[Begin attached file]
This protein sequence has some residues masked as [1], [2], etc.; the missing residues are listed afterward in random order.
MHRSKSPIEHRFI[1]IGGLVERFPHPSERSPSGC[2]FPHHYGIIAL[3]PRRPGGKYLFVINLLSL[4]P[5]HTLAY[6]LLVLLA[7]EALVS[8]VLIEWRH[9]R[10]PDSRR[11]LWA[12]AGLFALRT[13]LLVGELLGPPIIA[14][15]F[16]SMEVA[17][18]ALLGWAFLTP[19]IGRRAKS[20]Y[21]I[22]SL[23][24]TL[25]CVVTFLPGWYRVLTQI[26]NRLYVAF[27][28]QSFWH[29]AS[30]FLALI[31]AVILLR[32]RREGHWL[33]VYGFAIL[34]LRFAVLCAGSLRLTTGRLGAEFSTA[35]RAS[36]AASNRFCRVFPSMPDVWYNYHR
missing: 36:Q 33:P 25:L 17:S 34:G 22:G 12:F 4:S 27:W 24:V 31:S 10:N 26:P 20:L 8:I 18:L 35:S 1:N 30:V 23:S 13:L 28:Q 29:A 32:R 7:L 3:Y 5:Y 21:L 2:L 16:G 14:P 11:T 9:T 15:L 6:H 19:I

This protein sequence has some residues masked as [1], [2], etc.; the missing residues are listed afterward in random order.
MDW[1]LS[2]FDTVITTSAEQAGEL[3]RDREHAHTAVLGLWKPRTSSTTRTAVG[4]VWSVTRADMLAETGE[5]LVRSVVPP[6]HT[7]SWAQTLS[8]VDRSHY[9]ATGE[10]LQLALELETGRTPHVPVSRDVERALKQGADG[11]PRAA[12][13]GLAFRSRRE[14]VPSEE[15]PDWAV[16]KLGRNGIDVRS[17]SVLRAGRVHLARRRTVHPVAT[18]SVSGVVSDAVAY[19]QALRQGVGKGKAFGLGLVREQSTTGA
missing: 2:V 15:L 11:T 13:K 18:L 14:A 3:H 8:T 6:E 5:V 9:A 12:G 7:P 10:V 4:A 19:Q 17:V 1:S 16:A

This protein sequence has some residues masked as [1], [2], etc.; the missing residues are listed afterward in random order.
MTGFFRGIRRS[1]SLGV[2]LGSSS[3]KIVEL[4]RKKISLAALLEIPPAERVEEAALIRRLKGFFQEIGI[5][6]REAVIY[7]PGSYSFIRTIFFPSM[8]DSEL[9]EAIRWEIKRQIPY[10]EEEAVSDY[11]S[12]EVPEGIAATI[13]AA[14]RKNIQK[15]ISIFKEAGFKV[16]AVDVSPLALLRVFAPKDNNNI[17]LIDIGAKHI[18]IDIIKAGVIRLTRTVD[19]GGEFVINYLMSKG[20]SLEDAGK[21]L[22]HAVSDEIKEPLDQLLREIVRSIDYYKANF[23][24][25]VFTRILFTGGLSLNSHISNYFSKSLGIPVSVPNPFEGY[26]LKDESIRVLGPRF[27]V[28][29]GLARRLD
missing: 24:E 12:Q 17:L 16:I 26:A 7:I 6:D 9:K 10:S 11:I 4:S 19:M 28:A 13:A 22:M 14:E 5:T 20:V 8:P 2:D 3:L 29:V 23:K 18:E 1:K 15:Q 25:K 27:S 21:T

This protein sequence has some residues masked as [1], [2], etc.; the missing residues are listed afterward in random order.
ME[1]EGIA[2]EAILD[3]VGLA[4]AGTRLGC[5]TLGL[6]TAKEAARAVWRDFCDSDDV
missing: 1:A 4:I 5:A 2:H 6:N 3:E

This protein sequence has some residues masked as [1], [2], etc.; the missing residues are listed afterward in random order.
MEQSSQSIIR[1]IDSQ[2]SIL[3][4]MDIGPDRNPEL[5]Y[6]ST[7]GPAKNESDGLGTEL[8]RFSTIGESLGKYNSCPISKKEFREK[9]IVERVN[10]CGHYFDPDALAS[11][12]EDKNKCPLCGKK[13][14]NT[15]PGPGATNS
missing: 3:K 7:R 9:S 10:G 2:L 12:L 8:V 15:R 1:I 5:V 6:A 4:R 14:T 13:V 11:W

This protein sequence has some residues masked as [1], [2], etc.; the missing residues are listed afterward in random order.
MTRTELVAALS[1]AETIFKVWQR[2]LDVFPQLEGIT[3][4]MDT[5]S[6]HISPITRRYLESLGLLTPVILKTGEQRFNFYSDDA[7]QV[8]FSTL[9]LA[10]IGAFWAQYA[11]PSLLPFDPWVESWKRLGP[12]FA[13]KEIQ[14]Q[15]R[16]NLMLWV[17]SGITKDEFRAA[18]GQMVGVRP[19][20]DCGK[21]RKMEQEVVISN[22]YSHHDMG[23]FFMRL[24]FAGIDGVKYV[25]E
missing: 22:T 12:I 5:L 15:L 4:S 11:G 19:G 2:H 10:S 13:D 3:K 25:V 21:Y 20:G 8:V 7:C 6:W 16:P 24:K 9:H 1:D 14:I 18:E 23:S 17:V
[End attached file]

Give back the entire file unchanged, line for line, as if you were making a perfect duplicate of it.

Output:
This protein sequence has some residues masked as [1], [2], etc.; the missing residues are listed afterward in random order.
MHRSKSPIEHRFI[1]IGGLVERFPHPSERSPSGC[2]FPHHYGIIAL[3]PRRPGGKYLFVINLLSL[4]P[5]HTLAY[6]LLVLLA[7]EALVS[8]VLIEWRH[9]R[10]PDSRR[11]LWA[12]AGLFALRT[13]LLVGELLGPPIIA[14][15]F[16]SMEVA[17][18]ALLGWAFLTP[19]IGRRAKS[20]Y[21]I[22]SL[23][24]TL[25]CVVTFLPGWYRVLTQI[26]NRLYVAF[27][28]QSFWH[29]AS[30]FLALI[31]AVILLR[32]RREGHWL[33]VYGFAIL[34]LRFAVLCAGSLRLTTGRLGAEFSTA[35]RAS[36]AASNRFCRVFPSMPDVWYNYHR
missing: 36:Q 33:P 25:L 17:S 34:G 22:G 12:F 4:S 27:W 24:V 31:S 10:N 26:P 20:L 8:I 18:L 35:S 1:N 30:V 23:S 13:L 28:Q 29:A 32:R 7:L 3:Y 5:Y 21:L 2:L 16:G 14:P 11:T 9:T 15:L 6:H 19:I

This protein sequence has some residues masked as [1], [2], etc.; the missing residues are listed afterward in random order.
MDW[1]LS[2]FDTVITTSAEQAGEL[3]RDREHAHTAVLGLWKPRTSSTTRTAVG[4]VWSVTRADMLAETGE[5]LVRSVVPP[6]HT[7]SWAQTLS[8]VDRSHY[9]ATGE[10]LQLALELETGRTPHVPVSRDVERALKQGADG[11]PRAA[12][13]GLAFRSRRE[14]VPSEE[15]PDWAV[16]KLGRNGIDVRS[17]SVLRAGRVHLARRRTVHPVAT[18]SVSGVVSDAVAY[19]QALRQGVGKGKAFGLGLVREQSTTGA
missing: 2:V 15:L 11:T 13:K 18:L 14:A 3:H 8:T 6:E 5:V 9:A 12:G 7:P 10:V 4:A 19:Q 17:V 1:S 16:A

This protein sequence has some residues masked as [1], [2], etc.; the missing residues are listed afterward in random order.
MTGFFRGIRRS[1]SLGV[2]LGSSS[3]KIVEL[4]RKKISLAALLEIPPAERVEEAALIRRLKGFFQEIGI[5][6]REAVIY[7]PGSYSFIRTIFFPSM[8]DSEL[9]EAIRWEIKRQIPY[10]EEEAVSDY[11]S[12]EVPEGIAATI[13]AA[14]RKNIQK[15]ISIFKEAGFKV[16]AVDVSPLALLRVFAPKDNNNI[17]LIDIGAKHI[18]IDIIKAGVIRLTRTVD[19]GGEFVINYLMSKG[20]SLEDAGK[21]L[22]HAVSDEIKEPLDQLLREIVRSIDYYKANF[23][24][25]VFTRILFTGGLSLNSHISNYFSKSLGIPVSVPNPFEGY[26]LKDESIRVLGPRF[27]V[28][29]GLARRLD
missing: 24:E 12:Q 17:L 16:I 26:A 7:I 6:D 9:K 10:S 11:I 4:S 19:M 28:A 13:A 22:M 14:E 5:T 20:V 8:P 2:D 3:L 29:V 23:K 18:E 1:K 15:Q 25:K 27:S 21:T

This protein sequence has some residues masked as [1], [2], etc.; the missing residues are listed afterward in random order.
ME[1]EGIA[2]EAILD[3]VGLA[4]AGTRLGC[5]TLGL[6]TAKEAARAVWRDFCDSDDV
missing: 1:A 4:I 5:A 2:H 6:N 3:E

This protein sequence has some residues masked as [1], [2], etc.; the missing residues are listed afterward in random order.
MEQSSQSIIR[1]IDSQ[2]SIL[3][4]MDIGPDRNPEL[5]Y[6]ST[7]GPAKNESDGLGTEL[8]RFSTIGESLGKYNSCPISKKEFREK[9]IVERVN[10]CGHYFDPDALAS[11][12]EDKNKCPLCGKK[13][14]NT[15]PGPGATNS
missing: 3:K 7:R 9:S 10:G 2:L 12:L 8:V 15:R 1:I 5:V 6:A 4:R 14:T 13:V 11:W

This protein sequence has some residues masked as [1], [2], etc.; the missing residues are listed afterward in random order.
MTRTELVAALS[1]AETIFKVWQR[2]LDVFPQLEGIT[3][4]MDT[5]S[6]HISPITRRYLESLGLLTPVILKTGEQRFNFYSDDA[7]QV[8]FSTL[9]LA[10]IGAFWAQYA[11]PSLLPFDPWVESWKRLGP[12]FA[13]KEIQ[14]Q[15]R[16]NLMLWV[17]SGITKDEFRAA[18]GQMVGVRP[19][20]DCGK[21]RKMEQEVVISN[22]YSHHDMG[23]FFMRL[24]FAGIDGVKYV[25]E
missing: 22:T 12:I 5:L 15:L 4:S 11:G 19:G 2:H 10:S 13:D 3:K 25:V 21:Y 20:G 8:V 7:C 6:W 16:P 24:K 9:H 1:D 14:I 18:E 23:S 17:V